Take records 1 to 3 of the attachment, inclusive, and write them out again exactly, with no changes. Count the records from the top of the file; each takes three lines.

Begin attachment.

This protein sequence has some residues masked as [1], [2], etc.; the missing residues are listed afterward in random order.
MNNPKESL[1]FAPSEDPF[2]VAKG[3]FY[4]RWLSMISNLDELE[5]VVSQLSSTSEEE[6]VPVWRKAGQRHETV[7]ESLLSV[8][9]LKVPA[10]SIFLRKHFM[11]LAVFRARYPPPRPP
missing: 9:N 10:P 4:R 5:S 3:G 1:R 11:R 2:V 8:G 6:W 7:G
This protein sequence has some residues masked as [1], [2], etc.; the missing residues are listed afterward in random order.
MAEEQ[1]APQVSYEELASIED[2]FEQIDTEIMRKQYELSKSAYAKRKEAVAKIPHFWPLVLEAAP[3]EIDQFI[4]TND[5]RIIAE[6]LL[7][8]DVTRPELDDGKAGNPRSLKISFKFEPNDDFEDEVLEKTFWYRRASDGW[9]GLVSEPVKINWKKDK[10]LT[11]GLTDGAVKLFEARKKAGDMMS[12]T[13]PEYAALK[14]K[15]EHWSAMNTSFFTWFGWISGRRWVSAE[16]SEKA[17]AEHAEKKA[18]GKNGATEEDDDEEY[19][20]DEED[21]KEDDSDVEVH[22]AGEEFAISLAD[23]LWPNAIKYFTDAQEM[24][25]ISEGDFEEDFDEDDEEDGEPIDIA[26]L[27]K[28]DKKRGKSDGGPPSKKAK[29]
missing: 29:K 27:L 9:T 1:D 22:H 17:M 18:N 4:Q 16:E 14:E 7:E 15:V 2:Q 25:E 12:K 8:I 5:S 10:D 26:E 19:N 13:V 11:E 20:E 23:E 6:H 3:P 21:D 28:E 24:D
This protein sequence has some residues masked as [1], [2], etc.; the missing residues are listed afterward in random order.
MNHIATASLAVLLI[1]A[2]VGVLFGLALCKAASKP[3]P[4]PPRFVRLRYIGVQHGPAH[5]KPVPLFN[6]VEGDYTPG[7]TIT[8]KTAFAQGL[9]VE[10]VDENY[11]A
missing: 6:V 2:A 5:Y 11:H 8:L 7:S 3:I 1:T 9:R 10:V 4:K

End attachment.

This protein sequence has some residues masked as [1], [2], etc.; the missing residues are listed afterward in random order.
MNNPKESL[1]FAPSEDPF[2]VAKG[3]FY[4]RWLSMISNLDELE[5]VVSQLSSTSEEE[6]VPVWRKAGQRHETV[7]ESLLSV[8][9]LKVPA[10]SIFLRKHFM[11]LAVFRARYPPPRPP
missing: 9:N 10:P 4:R 5:S 3:G 1:R 11:R 2:V 8:G 6:W 7:G
This protein sequence has some residues masked as [1], [2], etc.; the missing residues are listed afterward in random order.
MAEEQ[1]APQVSYEELASIED[2]FEQIDTEIMRKQYELSKSAYAKRKEAVAKIPHFWPLVLEAAP[3]EIDQFI[4]TND[5]RIIAE[6]LL[7][8]DVTRPELDDGKAGNPRSLKISFKFEPNDDFEDEVLEKTFWYRRASDGW[9]GLVSEPVKINWKKDK[10]LT[11]GLTDGAVKLFEARKKAGDMMS[12]T[13]PEYAALK[14]K[15]EHWSAMNTSFFTWFGWISGRRWVSAE[16]SEKA[17]AEHAEKKA[18]GKNGATEEDDDEEY[19][20]DEED[21]KEDDSDVEVH[22]AGEEFAISLAD[23]LWPNAIKYFTDAQEM[24][25]ISEGDFEEDFDEDDEEDGEPIDIA[26]L[27]K[28]DKKRGKSDGGPPSKKAK[29]
missing: 29:K 27:L 9:T 1:D 22:H 17:M 18:N 4:Q 16:E 14:E 7:E 15:V 2:Q 25:E 12:K 8:I 5:S 10:D 26:E 19:N 13:V 11:E 20:E 23:E 6:H 3:P 21:D 28:E 24:D
This protein sequence has some residues masked as [1], [2], etc.; the missing residues are listed afterward in random order.
MNHIATASLAVLLI[1]A[2]VGVLFGLALCKAASKP[3]P[4]PPRFVRLRYIGVQHGPAH[5]KPVPLFN[6]VEGDYTPG[7]TIT[8]KTAFAQGL[9]VE[10]VDENY[11]A
missing: 6:V 2:A 5:Y 11:H 8:L 7:S 3:I 1:T 9:R 10:V 4:K